When people talk about the Performance Improvement of an application, the one integral factor that everyone considers is server-side caching. Identifying the right cache provider that suits the requirement is an integral part of adopting the server-side caching.
Redis and Memcached are widely used open-source cache providers across the world. Most of the Cloud providers support Redis and Memcached out of the box.
In this article, I would like to share similarities and differences between the Redis and Memcached and when do we need to go for Redis or Memcached.
Similarities between Redis vs Memcached
- Key-value pair data stores
- Supports Data Partitioning
- Sub-millisecond latency
- NoSQL family
- Supported by the Majority of programming languages and Cloud providers
Memcached: Supports only simple key-value pair structure
Redis: Supports data types like strings, lists, sets, sorted sets, hashes, bit arrays, geospatial, and hyper logs.
Redis allows you to access or change parts of a data object without having to load the entire object to an applicational level, modify it, and then re-store the updated version.
Memcached: Strictly in memory and extended to save key-value details into drive using an extension extstore
Redis: Can store the details to disk when the physical memory is fully occupied. Redis has the mechanism to swap the values that are least recently used to disk and the latest values into the physical memory.
Memcached: Can only store the data of size up to 1 MB
Redis: can store the data of size up to 512 MB (string values)
Memcached: Doesn’t support data persistence
Redis: Supports data persistence using RDB snapshot and AOF Log persistence policies
Cluster Mode (Distributed caching)
Memcached: Memcached doesn’t support the distributed mechanism out of the box. This can be achieved on the client-side using a _consistent hashing _ strategy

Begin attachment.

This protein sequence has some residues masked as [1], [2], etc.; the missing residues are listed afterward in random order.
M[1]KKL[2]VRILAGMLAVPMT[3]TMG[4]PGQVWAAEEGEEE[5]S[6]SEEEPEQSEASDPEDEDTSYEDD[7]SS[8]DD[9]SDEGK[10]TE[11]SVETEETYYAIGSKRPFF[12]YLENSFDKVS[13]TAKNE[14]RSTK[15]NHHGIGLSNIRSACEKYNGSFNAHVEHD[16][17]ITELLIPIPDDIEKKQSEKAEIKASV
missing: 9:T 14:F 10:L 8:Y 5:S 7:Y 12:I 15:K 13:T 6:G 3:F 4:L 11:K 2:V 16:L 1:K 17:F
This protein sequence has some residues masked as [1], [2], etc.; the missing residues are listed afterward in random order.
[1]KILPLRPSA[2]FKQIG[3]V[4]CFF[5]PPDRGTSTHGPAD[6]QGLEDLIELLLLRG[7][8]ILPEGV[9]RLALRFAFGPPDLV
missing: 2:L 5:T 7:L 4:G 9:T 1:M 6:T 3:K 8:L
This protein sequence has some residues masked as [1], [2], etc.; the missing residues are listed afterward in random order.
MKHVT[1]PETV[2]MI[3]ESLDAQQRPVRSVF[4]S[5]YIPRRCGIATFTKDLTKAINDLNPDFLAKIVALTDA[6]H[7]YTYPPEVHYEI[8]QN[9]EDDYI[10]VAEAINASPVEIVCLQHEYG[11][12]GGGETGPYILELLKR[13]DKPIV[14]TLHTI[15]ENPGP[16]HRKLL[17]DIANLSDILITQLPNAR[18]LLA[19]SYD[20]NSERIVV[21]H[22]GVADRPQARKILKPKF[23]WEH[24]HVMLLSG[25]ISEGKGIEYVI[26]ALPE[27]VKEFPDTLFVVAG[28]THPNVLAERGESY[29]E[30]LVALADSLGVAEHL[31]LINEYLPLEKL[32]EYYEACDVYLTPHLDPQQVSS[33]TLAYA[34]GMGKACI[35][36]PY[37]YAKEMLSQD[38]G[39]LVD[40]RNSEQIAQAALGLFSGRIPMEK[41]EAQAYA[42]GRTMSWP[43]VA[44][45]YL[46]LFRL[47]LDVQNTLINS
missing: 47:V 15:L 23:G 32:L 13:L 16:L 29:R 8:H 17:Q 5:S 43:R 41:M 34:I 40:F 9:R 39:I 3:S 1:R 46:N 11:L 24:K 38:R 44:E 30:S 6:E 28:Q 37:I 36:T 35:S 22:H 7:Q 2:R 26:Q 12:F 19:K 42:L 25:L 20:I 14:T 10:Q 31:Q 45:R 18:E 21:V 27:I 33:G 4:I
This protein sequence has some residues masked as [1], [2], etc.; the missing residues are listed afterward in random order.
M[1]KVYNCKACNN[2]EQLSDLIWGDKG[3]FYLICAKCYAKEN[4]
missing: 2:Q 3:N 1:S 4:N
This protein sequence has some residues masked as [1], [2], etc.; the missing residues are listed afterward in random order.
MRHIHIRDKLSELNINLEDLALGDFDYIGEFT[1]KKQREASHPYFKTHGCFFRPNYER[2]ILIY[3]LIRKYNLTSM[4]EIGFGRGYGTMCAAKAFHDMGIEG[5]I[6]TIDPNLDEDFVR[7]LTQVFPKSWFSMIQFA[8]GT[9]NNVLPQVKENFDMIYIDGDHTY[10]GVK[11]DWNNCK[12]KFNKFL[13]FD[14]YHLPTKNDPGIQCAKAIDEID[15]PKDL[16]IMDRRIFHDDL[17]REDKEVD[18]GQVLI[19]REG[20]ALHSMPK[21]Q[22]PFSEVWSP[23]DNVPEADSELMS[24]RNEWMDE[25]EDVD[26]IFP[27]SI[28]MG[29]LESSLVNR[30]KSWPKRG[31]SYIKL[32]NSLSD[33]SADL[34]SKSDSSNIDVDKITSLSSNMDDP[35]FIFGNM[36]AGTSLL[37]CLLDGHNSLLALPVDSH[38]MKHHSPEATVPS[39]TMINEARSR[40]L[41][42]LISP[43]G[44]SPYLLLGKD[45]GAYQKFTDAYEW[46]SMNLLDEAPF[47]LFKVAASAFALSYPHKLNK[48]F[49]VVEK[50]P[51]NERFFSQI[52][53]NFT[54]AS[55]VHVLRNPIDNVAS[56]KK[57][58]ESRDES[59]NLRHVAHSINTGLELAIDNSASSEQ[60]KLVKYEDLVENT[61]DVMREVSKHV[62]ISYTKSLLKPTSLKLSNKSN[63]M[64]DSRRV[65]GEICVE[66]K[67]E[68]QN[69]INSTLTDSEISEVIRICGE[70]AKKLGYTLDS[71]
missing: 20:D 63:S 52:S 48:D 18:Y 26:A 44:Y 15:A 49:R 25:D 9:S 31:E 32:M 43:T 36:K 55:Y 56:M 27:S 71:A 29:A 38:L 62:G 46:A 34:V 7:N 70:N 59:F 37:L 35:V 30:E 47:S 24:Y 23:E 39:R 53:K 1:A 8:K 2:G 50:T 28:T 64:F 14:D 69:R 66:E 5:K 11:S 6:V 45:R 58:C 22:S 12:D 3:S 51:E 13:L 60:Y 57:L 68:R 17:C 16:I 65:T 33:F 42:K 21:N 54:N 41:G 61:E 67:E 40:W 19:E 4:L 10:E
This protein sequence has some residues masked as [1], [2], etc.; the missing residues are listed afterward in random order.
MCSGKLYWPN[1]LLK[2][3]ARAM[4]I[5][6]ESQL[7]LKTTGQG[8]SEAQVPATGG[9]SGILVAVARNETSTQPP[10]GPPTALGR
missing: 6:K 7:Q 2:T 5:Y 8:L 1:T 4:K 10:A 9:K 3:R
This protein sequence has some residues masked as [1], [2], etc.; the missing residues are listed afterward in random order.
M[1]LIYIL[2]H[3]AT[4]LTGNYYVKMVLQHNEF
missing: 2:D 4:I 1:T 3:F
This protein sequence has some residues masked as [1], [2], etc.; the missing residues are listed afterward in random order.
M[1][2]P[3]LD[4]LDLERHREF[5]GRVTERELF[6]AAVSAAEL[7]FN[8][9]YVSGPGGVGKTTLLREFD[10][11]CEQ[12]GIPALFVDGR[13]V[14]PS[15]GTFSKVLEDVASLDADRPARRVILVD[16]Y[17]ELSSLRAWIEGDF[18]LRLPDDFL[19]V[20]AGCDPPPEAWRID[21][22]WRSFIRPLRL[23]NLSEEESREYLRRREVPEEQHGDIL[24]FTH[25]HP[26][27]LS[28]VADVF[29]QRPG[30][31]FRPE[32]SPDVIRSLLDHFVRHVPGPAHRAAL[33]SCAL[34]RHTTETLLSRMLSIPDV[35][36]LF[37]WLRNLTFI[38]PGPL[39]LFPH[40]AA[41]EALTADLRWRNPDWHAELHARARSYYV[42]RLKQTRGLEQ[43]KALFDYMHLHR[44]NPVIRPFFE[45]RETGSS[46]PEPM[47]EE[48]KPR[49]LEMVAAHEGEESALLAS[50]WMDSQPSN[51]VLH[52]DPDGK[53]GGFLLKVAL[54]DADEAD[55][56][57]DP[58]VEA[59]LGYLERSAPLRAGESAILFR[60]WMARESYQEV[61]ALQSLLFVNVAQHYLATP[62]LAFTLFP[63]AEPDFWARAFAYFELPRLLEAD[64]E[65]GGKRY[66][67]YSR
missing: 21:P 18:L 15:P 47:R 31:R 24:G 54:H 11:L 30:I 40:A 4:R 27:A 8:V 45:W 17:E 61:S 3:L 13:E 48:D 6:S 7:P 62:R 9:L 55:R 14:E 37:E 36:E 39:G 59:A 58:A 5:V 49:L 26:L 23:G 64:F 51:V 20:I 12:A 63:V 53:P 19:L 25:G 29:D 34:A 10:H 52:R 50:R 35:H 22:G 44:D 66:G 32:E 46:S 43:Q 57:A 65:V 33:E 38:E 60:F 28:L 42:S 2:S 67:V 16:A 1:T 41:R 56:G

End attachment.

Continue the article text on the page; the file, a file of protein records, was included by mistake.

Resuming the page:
Redis: Supports distributed cache (Clustering)
Memcached: Supports multithreading and hence can effectively use the multiple cores of the system
Redis: Doesn’t support multi-threading
Memcached: can ve vertically scalable. Horizontal scalability is achieved from the client-side only (Using consistent hash algorithm)
Redis: Can be horizontally scalable
Memcached: Doesn’t support data replication
Redis: Supports data replication out of the box. Redis Cluster introduces the master node and slave node to ensure data availability. Redis Cluster has two corresponding slave nodes for redundancy.
- Least Recently Used (LRU)
- No Eviction (Returns an error if the memory limit has been reached when trying to insert more data)
- All keys LRU (Evicts the least recently used keys out of all keys)
- Volatile LFU (Evicts the least frequently used keys out of all keys)
- All keys random (Randomly evicts keys out of all keys)
- Volatile random (Randomly evicts keys with an “expire” field set)
- Volatile TTL (Evicts the shortest time-to-live and least recently used keys out of all keys with an “expire” field set.)
- volatile LRU (Evicts the least recently used keys out of all keys with an “expire” field set)
- volatile LFU (Evicts the least frequently used keys out of all keys with an “expire” field set)
Memcached: Doesn’t support transactions
Redis: Support transactions
Memcached is recommended when dealing with smaller and static data. When dealing with larger data sets, Memcached has to serialize and deserialize the data while saving and retrieving from the cache and require more space to store it. When dealing with smaller projects, it is better to go with the Memcached due to its multi-threading nature and vertical scalability. Clustering requires a considerable amount of effort to configure the infrastructure.
Redis supports various data types to handle various types of data. Its clustering and data persistence features make it a good choice for large applications. Additional features like Message queue and transactions allow Redis to perform beyond the cache-store.
In addition to the above-mentioned features, Redis supports the below features as well
- Message queuing support (Pub/sub)
- snapshots for data archiving/restoring purpose
- Lua scripting
Conclusion: Redis and Memcached both can perform very well as a Cache store. Which one to pick varies from project to project.
It is wise to consider the pros and cons of the providers right from the inception phase to avoid changes and migrations during the project.
Hope you enjoyed the article. Please share your thoughts/ ideas in the comments box. Thank you for reading it.